The Dutch East India Company, officially the United East India Company (Dutch: Vereenigde Oostindische Compagnie; VOC), was a megacorporation founded by a government-directed amalgamation of several rival Dutch trading companies (voorcompagnieën) in the early 17th century.
It was established on 20 March 1602, as a chartered company to trade with Mughal India during the period of proto-industrialization, from which 50% of textiles and 80% of silks were imported, chiefly from its most developed region known as Bengal Subah.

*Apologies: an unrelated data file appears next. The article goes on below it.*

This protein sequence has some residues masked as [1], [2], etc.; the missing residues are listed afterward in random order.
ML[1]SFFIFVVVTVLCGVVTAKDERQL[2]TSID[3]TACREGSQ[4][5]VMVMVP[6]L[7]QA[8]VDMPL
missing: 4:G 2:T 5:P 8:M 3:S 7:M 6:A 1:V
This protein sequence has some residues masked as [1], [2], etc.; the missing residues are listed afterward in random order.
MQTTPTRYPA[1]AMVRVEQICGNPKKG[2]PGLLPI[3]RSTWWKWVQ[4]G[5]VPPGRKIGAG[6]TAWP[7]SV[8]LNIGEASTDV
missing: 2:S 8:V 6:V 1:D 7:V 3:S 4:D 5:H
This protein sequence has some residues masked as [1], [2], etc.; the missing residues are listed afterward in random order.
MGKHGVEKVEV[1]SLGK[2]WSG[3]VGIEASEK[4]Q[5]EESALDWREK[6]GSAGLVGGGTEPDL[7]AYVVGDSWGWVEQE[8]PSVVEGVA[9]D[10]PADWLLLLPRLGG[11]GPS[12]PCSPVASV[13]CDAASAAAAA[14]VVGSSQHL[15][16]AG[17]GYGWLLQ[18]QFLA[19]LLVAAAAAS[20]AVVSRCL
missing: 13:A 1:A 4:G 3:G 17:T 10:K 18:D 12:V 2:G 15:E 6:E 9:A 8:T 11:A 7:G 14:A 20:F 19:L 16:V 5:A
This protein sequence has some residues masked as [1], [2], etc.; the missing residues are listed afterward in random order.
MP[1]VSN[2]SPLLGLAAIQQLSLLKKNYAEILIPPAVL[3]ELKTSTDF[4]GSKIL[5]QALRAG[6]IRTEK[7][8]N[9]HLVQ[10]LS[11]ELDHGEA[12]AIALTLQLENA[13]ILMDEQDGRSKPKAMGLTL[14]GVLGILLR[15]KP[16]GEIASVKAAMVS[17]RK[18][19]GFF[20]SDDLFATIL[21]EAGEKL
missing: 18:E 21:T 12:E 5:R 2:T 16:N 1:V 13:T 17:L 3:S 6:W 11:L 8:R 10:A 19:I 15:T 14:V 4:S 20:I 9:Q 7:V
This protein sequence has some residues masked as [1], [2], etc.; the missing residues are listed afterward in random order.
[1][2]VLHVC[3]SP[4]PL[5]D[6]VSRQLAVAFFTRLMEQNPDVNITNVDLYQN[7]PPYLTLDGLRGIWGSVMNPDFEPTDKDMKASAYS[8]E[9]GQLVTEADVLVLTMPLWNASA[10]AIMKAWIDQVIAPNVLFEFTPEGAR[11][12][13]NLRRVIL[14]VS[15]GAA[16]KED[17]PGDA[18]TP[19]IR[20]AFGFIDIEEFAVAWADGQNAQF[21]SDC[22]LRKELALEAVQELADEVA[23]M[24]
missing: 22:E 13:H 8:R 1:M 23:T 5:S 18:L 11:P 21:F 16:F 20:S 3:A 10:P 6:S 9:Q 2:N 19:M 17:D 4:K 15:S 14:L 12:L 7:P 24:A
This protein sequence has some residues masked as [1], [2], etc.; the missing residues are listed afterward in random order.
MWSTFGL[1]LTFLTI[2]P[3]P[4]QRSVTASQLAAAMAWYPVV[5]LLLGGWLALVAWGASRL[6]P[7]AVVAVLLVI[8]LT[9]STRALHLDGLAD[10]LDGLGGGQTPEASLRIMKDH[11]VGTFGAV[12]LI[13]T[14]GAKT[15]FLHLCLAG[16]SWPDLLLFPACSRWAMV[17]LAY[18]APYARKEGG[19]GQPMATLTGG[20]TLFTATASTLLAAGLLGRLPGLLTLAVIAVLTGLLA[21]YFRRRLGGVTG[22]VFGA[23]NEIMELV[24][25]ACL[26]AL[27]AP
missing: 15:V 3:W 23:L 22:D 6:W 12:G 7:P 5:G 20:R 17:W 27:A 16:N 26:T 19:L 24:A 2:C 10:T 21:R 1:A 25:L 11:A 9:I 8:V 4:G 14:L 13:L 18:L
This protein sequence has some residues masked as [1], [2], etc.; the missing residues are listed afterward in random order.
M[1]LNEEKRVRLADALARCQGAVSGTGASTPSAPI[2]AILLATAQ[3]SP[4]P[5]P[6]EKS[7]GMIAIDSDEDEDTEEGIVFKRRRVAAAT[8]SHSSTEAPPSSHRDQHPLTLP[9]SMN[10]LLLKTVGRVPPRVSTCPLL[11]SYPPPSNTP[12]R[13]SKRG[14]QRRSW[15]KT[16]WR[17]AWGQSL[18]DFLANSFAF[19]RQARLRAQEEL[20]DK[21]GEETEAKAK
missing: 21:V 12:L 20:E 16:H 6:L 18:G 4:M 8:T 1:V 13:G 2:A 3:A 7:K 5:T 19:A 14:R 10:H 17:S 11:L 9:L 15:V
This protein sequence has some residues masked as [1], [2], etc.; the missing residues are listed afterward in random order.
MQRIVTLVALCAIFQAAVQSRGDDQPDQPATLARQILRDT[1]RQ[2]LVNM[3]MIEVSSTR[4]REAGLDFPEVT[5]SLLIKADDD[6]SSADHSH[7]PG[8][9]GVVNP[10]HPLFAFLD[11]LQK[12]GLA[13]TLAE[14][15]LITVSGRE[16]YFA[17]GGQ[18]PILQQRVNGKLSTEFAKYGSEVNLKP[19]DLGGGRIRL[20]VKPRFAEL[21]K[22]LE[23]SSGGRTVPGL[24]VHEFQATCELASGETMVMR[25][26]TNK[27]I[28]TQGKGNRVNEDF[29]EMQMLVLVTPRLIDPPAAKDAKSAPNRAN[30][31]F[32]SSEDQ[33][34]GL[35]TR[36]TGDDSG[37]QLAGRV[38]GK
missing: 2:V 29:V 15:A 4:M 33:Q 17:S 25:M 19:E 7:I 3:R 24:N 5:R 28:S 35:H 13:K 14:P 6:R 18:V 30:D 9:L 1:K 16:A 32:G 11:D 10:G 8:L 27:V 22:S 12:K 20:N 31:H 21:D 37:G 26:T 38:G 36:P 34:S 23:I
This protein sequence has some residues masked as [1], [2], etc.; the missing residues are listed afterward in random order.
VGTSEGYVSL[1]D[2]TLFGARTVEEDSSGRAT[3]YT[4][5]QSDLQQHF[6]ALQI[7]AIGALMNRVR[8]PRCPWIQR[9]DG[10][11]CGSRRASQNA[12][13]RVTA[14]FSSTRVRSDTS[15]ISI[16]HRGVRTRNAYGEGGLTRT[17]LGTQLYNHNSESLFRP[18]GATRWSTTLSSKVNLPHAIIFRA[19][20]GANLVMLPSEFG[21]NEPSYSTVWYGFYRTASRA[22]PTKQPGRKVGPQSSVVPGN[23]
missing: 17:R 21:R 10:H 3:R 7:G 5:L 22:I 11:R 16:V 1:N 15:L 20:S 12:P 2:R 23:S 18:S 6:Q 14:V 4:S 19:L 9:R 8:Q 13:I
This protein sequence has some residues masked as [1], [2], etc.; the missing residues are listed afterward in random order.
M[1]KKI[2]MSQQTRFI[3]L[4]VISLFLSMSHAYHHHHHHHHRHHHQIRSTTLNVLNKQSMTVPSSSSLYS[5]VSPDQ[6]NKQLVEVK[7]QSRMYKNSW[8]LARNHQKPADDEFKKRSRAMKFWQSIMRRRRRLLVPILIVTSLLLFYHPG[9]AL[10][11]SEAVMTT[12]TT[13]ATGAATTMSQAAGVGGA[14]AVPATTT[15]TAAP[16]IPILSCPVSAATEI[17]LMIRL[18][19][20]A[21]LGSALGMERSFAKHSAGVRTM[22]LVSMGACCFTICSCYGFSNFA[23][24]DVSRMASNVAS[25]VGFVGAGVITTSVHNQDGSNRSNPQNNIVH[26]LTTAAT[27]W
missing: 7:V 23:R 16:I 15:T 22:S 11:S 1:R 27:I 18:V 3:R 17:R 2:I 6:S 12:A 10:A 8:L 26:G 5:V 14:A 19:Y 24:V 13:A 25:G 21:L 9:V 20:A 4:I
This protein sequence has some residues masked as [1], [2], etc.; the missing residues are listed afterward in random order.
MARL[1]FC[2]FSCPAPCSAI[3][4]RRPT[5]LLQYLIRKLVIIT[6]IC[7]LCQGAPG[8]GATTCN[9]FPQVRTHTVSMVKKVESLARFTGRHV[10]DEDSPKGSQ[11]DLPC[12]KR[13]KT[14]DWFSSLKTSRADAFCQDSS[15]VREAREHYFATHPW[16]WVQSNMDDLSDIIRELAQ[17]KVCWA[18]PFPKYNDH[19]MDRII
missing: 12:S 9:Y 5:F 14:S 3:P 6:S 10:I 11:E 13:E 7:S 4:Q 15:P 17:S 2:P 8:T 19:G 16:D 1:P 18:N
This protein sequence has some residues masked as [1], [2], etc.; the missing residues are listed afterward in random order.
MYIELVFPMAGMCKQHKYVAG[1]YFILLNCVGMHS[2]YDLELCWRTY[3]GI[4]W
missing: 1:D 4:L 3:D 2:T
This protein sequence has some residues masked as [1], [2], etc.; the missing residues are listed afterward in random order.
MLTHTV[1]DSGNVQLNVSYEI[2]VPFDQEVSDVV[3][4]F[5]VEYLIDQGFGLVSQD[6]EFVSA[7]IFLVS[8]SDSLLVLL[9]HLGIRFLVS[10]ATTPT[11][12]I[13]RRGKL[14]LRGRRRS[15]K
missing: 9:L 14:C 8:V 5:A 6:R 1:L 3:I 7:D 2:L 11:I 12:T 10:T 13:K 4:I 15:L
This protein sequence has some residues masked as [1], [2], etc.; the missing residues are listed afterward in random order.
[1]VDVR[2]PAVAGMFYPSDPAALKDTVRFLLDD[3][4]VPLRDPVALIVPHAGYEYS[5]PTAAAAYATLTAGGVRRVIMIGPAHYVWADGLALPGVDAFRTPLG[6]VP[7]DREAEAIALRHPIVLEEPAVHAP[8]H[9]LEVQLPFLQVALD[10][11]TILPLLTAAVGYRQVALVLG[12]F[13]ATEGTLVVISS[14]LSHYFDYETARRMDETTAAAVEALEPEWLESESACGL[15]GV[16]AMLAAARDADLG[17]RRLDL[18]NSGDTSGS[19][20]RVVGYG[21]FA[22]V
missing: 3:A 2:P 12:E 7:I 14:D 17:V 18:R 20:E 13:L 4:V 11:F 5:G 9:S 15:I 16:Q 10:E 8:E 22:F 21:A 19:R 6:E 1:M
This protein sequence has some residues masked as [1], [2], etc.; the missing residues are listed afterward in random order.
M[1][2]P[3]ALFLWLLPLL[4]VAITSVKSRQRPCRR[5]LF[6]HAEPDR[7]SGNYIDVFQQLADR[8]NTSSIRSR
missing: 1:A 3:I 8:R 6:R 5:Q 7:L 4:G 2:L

The company was a transcontinental employer and a corporate pioneer of outward foreign direct investment at the dawn of modern capitalism.
In the early 1600s, by widely issuing bonds and shares of stock to the general public, VOC became the world's first formally listed public company.
According to en.wikipedia